Once you start looking into getting a personal loan, you’ll soon see that it can help you consolidate debts, pay for a vacation or major purchase. When you apply for a personal loan, you may realize that you are being asked to pay loan fees, such as a loan origination fee, in addition to interest. While the idea of paying interest is probably familiar, you may wonder: What is an origination fee? And why should I pay it?
Those are good questions for any consumer who wants the best deal on a personal loan. To start with answering the first question, a loan origination fee can be defined as a charge that a lender requires a borrower to pay to get the loan1. It’s a one-time charge commonly calculated as a percentage of the loan. For instance, a 1 percent origination fee on a $10,000 loan would be $100.
Because they’re calculated as a percentage of the loan, one of the effects of origination fees is that the more you borrow, the higher the fee2. And origination fees on personal loans can go higher than 1 percent. It should be noted that 5 percent origination fees are not uncommon3. For example, Lending Club and Prosper both feature a borrowing fee that can be up to 5 percent. That would make the origination fee on that $10,000 personal loan $500.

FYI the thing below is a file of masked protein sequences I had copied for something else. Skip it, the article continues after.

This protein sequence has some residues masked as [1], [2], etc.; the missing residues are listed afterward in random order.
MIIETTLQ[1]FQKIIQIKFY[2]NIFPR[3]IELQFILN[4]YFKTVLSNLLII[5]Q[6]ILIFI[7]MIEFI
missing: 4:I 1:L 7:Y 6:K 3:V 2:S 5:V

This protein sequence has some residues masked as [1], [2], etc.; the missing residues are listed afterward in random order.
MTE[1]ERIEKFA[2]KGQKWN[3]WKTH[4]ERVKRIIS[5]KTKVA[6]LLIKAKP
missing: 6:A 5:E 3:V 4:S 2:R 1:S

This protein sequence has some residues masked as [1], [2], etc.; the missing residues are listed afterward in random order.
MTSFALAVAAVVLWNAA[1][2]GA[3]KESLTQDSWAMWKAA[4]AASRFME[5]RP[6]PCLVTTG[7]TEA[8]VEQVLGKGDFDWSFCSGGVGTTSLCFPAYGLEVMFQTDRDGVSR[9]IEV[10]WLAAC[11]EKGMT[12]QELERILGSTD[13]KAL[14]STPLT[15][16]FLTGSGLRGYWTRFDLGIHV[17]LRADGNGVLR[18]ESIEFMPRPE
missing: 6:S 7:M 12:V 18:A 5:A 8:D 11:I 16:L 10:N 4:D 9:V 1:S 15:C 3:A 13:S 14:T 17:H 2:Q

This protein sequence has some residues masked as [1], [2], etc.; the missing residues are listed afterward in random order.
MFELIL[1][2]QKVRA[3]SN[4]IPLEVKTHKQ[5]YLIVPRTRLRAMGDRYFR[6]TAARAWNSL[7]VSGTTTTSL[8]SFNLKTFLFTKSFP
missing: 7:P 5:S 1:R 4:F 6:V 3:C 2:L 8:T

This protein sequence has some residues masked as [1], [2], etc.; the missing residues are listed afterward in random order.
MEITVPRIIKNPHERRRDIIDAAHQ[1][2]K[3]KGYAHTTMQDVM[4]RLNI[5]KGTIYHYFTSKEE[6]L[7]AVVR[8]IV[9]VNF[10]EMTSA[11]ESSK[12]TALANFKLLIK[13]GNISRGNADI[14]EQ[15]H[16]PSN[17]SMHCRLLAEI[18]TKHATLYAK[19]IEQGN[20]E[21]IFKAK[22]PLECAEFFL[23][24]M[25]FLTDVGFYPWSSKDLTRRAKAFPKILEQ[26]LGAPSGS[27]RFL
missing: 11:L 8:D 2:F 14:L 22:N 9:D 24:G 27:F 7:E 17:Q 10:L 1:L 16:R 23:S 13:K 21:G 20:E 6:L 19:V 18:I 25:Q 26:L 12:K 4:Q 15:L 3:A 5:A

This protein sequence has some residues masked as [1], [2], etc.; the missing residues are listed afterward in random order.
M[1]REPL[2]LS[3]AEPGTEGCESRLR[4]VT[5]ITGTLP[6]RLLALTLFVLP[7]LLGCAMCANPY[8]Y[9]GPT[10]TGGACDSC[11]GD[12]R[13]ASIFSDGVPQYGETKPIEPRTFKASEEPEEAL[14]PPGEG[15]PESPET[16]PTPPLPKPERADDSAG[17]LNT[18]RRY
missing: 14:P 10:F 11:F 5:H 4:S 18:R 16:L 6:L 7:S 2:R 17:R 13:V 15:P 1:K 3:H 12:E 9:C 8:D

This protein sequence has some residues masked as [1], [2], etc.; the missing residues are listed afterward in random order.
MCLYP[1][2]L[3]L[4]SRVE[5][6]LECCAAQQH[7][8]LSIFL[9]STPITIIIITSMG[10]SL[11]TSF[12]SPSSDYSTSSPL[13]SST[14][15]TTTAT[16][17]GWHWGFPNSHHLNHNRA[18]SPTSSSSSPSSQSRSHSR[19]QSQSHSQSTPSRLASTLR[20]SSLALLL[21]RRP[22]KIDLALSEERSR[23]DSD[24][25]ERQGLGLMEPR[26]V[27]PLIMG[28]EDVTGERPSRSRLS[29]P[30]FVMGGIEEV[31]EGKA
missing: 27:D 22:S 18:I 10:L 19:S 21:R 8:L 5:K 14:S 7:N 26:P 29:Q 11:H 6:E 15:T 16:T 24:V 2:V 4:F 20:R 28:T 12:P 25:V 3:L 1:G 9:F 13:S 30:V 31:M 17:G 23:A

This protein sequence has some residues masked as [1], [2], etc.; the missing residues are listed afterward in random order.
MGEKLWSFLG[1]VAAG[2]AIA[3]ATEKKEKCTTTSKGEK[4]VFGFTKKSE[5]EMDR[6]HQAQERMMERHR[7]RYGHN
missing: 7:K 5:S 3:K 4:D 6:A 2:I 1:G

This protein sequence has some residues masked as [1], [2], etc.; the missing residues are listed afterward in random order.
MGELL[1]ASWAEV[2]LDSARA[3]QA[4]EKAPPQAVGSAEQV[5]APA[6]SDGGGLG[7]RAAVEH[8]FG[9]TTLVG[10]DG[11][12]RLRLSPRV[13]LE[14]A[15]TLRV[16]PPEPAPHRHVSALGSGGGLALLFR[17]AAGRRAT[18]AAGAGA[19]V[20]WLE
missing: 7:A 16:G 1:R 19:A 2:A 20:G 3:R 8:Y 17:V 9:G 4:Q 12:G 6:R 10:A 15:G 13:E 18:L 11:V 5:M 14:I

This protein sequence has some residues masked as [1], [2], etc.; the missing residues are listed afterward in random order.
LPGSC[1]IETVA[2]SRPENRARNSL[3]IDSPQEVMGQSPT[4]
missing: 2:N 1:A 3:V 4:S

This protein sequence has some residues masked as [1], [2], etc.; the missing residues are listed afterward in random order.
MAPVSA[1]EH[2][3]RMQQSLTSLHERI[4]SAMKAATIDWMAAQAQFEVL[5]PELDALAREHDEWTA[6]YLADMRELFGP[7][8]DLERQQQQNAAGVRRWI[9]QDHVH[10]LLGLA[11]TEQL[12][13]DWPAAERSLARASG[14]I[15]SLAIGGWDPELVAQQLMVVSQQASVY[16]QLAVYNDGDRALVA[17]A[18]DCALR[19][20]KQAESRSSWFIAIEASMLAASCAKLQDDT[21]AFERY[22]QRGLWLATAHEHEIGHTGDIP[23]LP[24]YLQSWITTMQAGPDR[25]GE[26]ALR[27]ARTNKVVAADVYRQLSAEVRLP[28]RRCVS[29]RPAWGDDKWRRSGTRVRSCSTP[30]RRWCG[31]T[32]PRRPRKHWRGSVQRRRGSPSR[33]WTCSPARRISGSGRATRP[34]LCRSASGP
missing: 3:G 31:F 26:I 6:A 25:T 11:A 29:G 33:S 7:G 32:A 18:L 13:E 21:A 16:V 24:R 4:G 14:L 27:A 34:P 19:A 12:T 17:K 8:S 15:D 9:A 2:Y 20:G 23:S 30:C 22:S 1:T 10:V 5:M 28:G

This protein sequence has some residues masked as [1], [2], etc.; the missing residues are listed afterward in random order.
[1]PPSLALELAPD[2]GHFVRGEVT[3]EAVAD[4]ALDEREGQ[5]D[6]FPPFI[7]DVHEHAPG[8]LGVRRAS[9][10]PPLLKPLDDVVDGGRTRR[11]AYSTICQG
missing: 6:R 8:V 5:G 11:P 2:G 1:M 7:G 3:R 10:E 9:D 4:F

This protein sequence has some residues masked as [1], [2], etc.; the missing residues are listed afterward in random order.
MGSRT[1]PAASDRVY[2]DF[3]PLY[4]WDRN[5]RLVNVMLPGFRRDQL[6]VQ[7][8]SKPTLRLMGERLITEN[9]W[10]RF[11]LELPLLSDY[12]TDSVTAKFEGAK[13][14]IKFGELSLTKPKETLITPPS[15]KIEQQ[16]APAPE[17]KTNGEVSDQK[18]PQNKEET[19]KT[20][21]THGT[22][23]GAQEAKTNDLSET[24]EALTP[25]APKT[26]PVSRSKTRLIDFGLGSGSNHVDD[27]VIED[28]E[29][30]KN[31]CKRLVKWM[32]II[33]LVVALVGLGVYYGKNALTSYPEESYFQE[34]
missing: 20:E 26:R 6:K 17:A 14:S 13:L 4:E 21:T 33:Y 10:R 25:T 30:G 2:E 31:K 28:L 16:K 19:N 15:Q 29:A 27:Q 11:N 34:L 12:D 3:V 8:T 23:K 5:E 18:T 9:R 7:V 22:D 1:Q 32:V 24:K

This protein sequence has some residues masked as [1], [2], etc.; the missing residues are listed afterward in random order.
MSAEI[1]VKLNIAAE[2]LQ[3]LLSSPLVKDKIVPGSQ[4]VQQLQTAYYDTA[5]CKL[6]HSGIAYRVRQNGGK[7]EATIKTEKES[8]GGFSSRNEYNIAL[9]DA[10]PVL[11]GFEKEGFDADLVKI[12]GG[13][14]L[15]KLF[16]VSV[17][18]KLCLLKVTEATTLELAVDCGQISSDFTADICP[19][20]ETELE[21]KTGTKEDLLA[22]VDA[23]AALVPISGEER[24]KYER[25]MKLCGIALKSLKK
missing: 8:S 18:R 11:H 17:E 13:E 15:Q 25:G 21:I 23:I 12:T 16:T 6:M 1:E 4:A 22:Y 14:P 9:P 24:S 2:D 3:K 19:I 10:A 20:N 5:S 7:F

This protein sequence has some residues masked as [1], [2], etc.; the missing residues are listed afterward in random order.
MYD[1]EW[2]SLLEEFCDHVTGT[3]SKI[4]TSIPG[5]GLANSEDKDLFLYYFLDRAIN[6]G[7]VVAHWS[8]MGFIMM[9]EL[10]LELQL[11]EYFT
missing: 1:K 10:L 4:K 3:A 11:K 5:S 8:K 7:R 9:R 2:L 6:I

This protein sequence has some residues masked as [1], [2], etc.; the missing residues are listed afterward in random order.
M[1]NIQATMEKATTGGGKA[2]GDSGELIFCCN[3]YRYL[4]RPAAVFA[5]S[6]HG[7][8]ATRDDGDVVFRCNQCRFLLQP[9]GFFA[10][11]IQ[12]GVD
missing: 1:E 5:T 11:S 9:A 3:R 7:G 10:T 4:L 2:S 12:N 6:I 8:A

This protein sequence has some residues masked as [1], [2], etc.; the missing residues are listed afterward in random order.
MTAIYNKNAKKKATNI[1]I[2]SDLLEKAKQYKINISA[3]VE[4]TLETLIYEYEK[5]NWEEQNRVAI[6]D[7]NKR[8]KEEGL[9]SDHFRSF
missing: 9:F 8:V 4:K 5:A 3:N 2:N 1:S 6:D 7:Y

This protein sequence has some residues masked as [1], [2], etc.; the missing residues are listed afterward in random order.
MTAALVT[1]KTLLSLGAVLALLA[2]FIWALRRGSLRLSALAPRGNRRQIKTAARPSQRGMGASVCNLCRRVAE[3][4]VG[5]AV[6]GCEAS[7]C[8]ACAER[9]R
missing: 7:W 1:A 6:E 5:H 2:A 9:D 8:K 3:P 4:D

That’s not all. Origination fees are included in the annual percentage rate (APR) you pay for your loan4. The effect of fees on the cost of your personal loan is why some experts5 recommend comparing loans not just on the interest rate, but on the APR. A loan with a low rate but high fees can wind up being more expensive than one with a higher rate but no or low fees.
Not surprisingly, experts suggest that for the best deal on a personal loan, the only cost you should pay is the interest on the loan. Avoiding fees can be tricky; fees may come in varieties, ranging from loan origination fees to loan closing costs6.
It’s important to be informed when it comes to personal loan charges and fees. At Discover Personal Loans, we charge no origination fees or closing costs, and no prepayment penalty, making it easier for you to focus on planning for your financial future.